Time for Kaepernick’s movement to evolve

Kenny Stills and Albert Wilson from the Miami Dolphins kneel during the national anthem of the week one NFL game against the Tennessee Titans.
Photo Courtesy of CBS news

Two years later, Colin Kaepernick's protest is still alive and well, as Miami Dolphins players Kenny Stills and Albert Wilson kicked off Week 1 of the 2018 NFL season by taking a knee during the national anthem of the Miami vs. Tennessee game. 

While some citizens and corporations are rallying behind Kaepernick’s protest, others are still trying to figure out what exactly Kaepernick's agenda is. Although it is valid, Kaepernick’s protest is likely to lose its stamina and credibility if no serious societal or legal change takes place.  

Although Kaepernick has been active in the community through donations, fundraising and events targeting the youth, he has done little to actually call for any type of policy change or reform that could resolve the systemic oppression he has so boldly spoken out against. 

He recently made the face of Nike’s 30th anniversary ad for its famous “Just Do It” motto. It is clear that both Nike and Kaepernick are benefiting from the campaign, but how is this progressing the cause? 

If this truly is a righteous cause, it should be questioned, held accountable and be pushed to take the next step toward progress. What reform is it calling for? What policy is it trying to change? If this really is a fight against institutionalized and systemic racism, meaning that the laws and society are contributing to the unfair treatment of minorities, then it is the laws and society that must be changed. 

Kaepernick has undoubtedly been an activist on and off the field, as he has hosted “Know Your Rights Camps” in major cities that provide resources to youth in efforts to raise awareness on self-empowerment and teach the correct way to interact with law enforcement.  

Kaepernick’s camps advocate a 10-point system, reminiscent of the Black Panther Party’s 10-point program, that list 10 rights. More sentimental than practical, this 10-point system fails to address any real demand for social change.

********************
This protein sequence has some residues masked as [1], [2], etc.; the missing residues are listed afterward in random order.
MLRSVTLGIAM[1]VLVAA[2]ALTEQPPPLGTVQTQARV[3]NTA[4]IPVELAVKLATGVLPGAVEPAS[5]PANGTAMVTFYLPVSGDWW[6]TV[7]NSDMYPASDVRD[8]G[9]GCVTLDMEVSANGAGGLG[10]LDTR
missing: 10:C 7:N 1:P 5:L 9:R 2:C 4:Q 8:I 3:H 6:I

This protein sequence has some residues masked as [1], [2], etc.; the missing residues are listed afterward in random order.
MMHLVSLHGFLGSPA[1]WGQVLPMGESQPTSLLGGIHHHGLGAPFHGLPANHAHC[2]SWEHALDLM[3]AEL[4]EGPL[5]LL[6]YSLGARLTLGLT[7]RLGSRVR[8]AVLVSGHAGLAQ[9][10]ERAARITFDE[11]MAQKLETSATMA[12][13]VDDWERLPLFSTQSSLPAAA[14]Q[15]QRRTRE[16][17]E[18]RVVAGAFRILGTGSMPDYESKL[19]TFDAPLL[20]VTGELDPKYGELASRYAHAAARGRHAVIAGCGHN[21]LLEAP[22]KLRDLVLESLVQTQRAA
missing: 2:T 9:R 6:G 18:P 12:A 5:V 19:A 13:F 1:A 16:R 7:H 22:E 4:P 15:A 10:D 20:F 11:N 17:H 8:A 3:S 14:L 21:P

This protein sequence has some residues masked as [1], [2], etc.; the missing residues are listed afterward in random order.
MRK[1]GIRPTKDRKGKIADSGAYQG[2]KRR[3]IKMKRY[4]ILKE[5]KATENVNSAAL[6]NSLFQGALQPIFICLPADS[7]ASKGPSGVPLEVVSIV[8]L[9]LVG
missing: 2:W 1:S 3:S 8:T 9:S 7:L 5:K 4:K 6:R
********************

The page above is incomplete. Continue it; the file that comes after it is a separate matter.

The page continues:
The BPP’s 10-point system clearly stated demands that would directly impact the black community, such as, “We Want All Black People When Brought To Trial To Be Tried In Court By A Jury Of Their Peer Group Or People From Their Black Communities” or “We Want Freedom For All Black Men Held In Federal, State, County And City Prisons And Jails.” Whereas Kaepernick’s system address rights that sound nice enough such as, “You have the right to be loved,” “You have the right to be healthy” and “You have the right to be brilliant.”  

We do not need NFL players kneeling during the anthem to know that there is a problem. As more and more videos of police misconduct and shocking cases of black individuals being shot even inside their own homes surface on mass media. It is unclear in the two years that the protest has been active if any decrease in police brutality has been made. With a simple tag search #policebrutality there are more than 400,000 posts and videos readily available on Instagram highlighting videos of police misconduct and other police related incidents.   

Although it made for an iconic image, kneeling is no longer the answer. These activists can kneel for the next two years, but if no reform takes place, they kneel in vain. And unless a player protesting in the NFL brings about some major societal or legal change soon, I believe Kaepernick's movement will have completely run its course.